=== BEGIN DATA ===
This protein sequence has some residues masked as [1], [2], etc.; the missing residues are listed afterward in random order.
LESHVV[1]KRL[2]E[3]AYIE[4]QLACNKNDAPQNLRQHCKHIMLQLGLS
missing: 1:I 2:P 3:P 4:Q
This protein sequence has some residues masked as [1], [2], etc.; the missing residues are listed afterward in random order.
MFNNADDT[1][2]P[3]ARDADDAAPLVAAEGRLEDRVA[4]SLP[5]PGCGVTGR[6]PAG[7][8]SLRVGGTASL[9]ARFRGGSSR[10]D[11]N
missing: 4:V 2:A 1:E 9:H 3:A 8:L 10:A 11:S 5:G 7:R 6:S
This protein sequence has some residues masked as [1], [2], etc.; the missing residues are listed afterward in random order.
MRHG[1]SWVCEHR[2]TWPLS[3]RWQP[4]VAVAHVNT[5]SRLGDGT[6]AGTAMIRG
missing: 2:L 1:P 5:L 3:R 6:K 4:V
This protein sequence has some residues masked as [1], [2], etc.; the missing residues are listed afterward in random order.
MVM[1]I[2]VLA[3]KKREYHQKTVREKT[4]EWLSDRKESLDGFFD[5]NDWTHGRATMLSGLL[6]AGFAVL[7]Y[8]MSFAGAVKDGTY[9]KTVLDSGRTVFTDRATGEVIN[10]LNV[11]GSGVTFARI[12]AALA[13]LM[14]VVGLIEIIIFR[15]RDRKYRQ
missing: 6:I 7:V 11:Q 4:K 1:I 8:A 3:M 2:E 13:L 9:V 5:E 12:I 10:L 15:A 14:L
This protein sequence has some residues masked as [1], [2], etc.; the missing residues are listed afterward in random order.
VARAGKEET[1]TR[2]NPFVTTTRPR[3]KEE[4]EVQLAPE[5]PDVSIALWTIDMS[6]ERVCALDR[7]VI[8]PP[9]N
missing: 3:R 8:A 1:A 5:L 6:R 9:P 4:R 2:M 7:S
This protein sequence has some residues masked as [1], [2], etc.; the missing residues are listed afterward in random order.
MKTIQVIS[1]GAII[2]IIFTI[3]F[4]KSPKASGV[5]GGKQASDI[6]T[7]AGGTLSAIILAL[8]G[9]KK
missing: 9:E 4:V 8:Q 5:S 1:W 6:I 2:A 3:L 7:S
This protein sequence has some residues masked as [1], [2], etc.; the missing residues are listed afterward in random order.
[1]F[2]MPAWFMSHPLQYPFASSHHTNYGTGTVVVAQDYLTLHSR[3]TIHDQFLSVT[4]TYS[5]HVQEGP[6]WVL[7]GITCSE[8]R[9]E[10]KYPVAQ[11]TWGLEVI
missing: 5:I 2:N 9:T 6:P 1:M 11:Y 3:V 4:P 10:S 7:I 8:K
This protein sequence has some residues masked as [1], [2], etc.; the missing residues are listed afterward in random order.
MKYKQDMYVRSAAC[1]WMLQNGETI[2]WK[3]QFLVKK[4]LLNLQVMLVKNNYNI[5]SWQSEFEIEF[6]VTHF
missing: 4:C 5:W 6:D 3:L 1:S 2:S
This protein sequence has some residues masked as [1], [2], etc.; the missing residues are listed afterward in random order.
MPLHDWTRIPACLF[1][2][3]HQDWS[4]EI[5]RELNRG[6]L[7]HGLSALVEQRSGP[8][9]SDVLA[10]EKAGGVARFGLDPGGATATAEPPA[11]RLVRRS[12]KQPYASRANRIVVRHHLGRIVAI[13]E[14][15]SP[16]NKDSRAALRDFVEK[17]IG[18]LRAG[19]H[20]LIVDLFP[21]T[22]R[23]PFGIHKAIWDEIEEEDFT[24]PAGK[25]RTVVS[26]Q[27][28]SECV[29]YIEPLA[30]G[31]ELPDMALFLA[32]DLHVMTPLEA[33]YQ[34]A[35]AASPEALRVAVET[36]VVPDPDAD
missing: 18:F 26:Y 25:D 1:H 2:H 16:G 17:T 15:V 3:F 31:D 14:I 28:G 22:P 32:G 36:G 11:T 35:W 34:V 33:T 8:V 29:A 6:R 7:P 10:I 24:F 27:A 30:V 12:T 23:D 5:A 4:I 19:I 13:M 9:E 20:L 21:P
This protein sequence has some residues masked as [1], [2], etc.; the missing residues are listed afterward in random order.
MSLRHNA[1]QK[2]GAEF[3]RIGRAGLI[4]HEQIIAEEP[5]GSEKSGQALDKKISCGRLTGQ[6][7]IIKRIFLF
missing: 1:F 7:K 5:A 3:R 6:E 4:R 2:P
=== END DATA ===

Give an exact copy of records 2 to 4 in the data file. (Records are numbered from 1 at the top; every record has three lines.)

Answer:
This protein sequence has some residues masked as [1], [2], etc.; the missing residues are listed afterward in random order.
MFNNADDT[1][2]P[3]ARDADDAAPLVAAEGRLEDRVA[4]SLP[5]PGCGVTGR[6]PAG[7][8]SLRVGGTASL[9]ARFRGGSSR[10]D[11]N
missing: 4:V 2:A 1:E 9:H 3:A 8:L 10:A 11:S 5:G 7:R 6:S
This protein sequence has some residues masked as [1], [2], etc.; the missing residues are listed afterward in random order.
MRHG[1]SWVCEHR[2]TWPLS[3]RWQP[4]VAVAHVNT[5]SRLGDGT[6]AGTAMIRG
missing: 2:L 1:P 5:L 3:R 6:K 4:V
This protein sequence has some residues masked as [1], [2], etc.; the missing residues are listed afterward in random order.
MVM[1]I[2]VLA[3]KKREYHQKTVREKT[4]EWLSDRKESLDGFFD[5]NDWTHGRATMLSGLL[6]AGFAVL[7]Y[8]MSFAGAVKDGTY[9]KTVLDSGRTVFTDRATGEVIN[10]LNV[11]GSGVTFARI[12]AALA[13]LM[14]VVGLIEIIIFR[15]RDRKYRQ
missing: 6:I 7:V 11:Q 4:K 1:I 8:A 3:M 2:E 13:L 9:V 5:E 12:I 10:L 15:A 14:L